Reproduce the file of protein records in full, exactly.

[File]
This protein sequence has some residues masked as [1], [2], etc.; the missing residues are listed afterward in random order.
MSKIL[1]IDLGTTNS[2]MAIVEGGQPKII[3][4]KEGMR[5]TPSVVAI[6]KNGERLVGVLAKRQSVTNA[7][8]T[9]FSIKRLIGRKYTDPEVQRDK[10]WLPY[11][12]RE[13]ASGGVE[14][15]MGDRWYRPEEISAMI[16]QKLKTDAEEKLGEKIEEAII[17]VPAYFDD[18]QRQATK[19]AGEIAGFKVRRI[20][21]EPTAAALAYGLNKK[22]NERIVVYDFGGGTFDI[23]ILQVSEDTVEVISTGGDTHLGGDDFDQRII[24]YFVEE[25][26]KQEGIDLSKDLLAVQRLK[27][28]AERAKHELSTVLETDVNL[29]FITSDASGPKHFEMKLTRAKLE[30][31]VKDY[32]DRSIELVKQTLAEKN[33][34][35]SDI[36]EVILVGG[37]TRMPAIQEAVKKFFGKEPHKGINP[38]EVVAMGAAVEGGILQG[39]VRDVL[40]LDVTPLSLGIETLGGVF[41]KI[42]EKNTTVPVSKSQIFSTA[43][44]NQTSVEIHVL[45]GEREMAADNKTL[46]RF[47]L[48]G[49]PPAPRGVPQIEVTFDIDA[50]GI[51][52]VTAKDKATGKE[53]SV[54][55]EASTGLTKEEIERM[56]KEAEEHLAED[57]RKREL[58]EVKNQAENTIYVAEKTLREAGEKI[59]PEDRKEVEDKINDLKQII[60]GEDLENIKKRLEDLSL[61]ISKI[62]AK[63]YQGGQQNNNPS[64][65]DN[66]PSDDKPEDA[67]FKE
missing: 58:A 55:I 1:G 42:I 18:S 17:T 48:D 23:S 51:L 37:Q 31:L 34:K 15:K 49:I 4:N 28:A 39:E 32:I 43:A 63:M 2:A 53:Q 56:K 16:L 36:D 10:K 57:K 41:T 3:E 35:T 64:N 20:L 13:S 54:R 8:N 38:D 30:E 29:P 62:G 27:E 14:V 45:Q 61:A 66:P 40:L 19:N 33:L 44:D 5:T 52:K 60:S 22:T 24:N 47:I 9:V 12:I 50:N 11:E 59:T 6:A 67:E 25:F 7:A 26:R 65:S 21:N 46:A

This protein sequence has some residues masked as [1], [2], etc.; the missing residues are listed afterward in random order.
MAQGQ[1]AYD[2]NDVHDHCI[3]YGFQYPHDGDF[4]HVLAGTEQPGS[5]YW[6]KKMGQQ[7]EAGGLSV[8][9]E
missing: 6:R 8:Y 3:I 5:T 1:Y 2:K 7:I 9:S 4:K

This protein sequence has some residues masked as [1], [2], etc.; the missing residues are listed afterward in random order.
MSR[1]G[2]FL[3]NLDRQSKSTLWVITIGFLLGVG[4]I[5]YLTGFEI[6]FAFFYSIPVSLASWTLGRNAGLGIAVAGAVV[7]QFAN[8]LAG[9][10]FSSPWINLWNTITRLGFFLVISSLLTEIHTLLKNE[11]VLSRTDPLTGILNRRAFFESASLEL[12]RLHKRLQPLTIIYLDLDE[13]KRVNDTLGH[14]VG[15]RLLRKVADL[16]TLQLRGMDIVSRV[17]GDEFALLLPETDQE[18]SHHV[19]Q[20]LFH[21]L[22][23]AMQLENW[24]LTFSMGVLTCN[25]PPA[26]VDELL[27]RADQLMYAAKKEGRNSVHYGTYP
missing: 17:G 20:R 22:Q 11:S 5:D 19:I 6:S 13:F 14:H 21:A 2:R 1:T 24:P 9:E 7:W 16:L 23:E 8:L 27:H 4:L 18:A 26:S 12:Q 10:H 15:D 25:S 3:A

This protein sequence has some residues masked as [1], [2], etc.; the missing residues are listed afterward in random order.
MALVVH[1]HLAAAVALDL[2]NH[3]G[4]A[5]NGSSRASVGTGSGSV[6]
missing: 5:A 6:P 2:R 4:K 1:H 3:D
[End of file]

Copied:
This protein sequence has some residues masked as [1], [2], etc.; the missing residues are listed afterward in random order.
MSKIL[1]IDLGTTNS[2]MAIVEGGQPKII[3][4]KEGMR[5]TPSVVAI[6]KNGERLVGVLAKRQSVTNA[7][8]T[9]FSIKRLIGRKYTDPEVQRDK[10]WLPY[11][12]RE[13]ASGGVE[14][15]MGDRWYRPEEISAMI[16]QKLKTDAEEKLGEKIEEAII[17]VPAYFDD[18]QRQATK[19]AGEIAGFKVRRI[20][21]EPTAAALAYGLNKK[22]NERIVVYDFGGGTFDI[23]ILQVSEDTVEVISTGGDTHLGGDDFDQRII[24]YFVEE[25][26]KQEGIDLSKDLLAVQRLK[27][28]AERAKHELSTVLETDVNL[29]FITSDASGPKHFEMKLTRAKLE[30][31]VKDY[32]DRSIELVKQTLAEKN[33][34][35]SDI[36]EVILVGG[37]TRMPAIQEAVKKFFGKEPHKGINP[38]EVVAMGAAVEGGILQG[39]VRDVL[40]LDVTPLSLGIETLGGVF[41]KI[42]EKNTTVPVSKSQIFSTA[43][44]NQTSVEIHVL[45]GEREMAADNKTL[46]RF[47]L[48]G[49]PPAPRGVPQIEVTFDIDA[50]GI[51][52]VTAKDKATGKE[53]SV[54][55]EASTGLTKEEIERM[56]KEAEEHLAED[57]RKREL[58]EVKNQAENTIYVAEKTLREAGEKI[59]PEDRKEVEDKINDLKQII[60]GEDLENIKKRLEDLSL[61]ISKI[62]AK[63]YQGGQQNNNPS[64][65]DN[66]PSDDKPEDA[67]FKE
missing: 58:A 55:I 1:G 42:I 18:S 17:T 48:D 23:S 51:L 37:Q 31:L 34:K 15:K 49:I 4:N 28:A 39:E 32:I 43:A 63:M 2:A 53:Q 56:K 16:L 36:D 10:K 57:K 41:T 3:E 35:T 64:N 20:L 13:S 54:R 8:N 38:D 30:E 29:P 62:G 27:E 14:V 45:Q 61:A 66:P 40:L 19:N 33:L 44:D 5:T 52:K 60:S 22:T 24:N 47:I 9:V 12:I 50:N 11:E 59:T 6:A 67:E 25:F 7:A 26:R 65:S 21:N 46:A

This protein sequence has some residues masked as [1], [2], etc.; the missing residues are listed afterward in random order.
MAQGQ[1]AYD[2]NDVHDHCI[3]YGFQYPHDGDF[4]HVLAGTEQPGS[5]YW[6]KKMGQQ[7]EAGGLSV[8][9]E
missing: 6:R 8:Y 3:I 5:T 1:Y 2:K 7:I 9:S 4:K

This protein sequence has some residues masked as [1], [2], etc.; the missing residues are listed afterward in random order.
MSR[1]G[2]FL[3]NLDRQSKSTLWVITIGFLLGVG[4]I[5]YLTGFEI[6]FAFFYSIPVSLASWTLGRNAGLGIAVAGAVV[7]QFAN[8]LAG[9][10]FSSPWINLWNTITRLGFFLVISSLLTEIHTLLKNE[11]VLSRTDPLTGILNRRAFFESASLEL[12]RLHKRLQPLTIIYLDLDE[13]KRVNDTLGH[14]VG[15]RLLRKVADL[16]TLQLRGMDIVSRV[17]GDEFALLLPETDQE[18]SHHV[19]Q[20]LFH[21]L[22][23]AMQLENW[24]LTFSMGVLTCN[25]PPA[26]VDELL[27]RADQLMYAAKKEGRNSVHYGTYP
missing: 17:G 20:R 22:Q 11:S 5:D 19:I 6:S 13:F 14:H 21:A 2:R 1:T 24:P 9:E 7:W 16:L 23:E 8:L 27:H 4:L 18:A 26:S 12:Q 10:H 15:D 25:S 3:A

This protein sequence has some residues masked as [1], [2], etc.; the missing residues are listed afterward in random order.
MALVVH[1]HLAAAVALDL[2]NH[3]G[4]A[5]NGSSRASVGTGSGSV[6]
missing: 5:A 6:P 2:R 4:K 1:H 3:D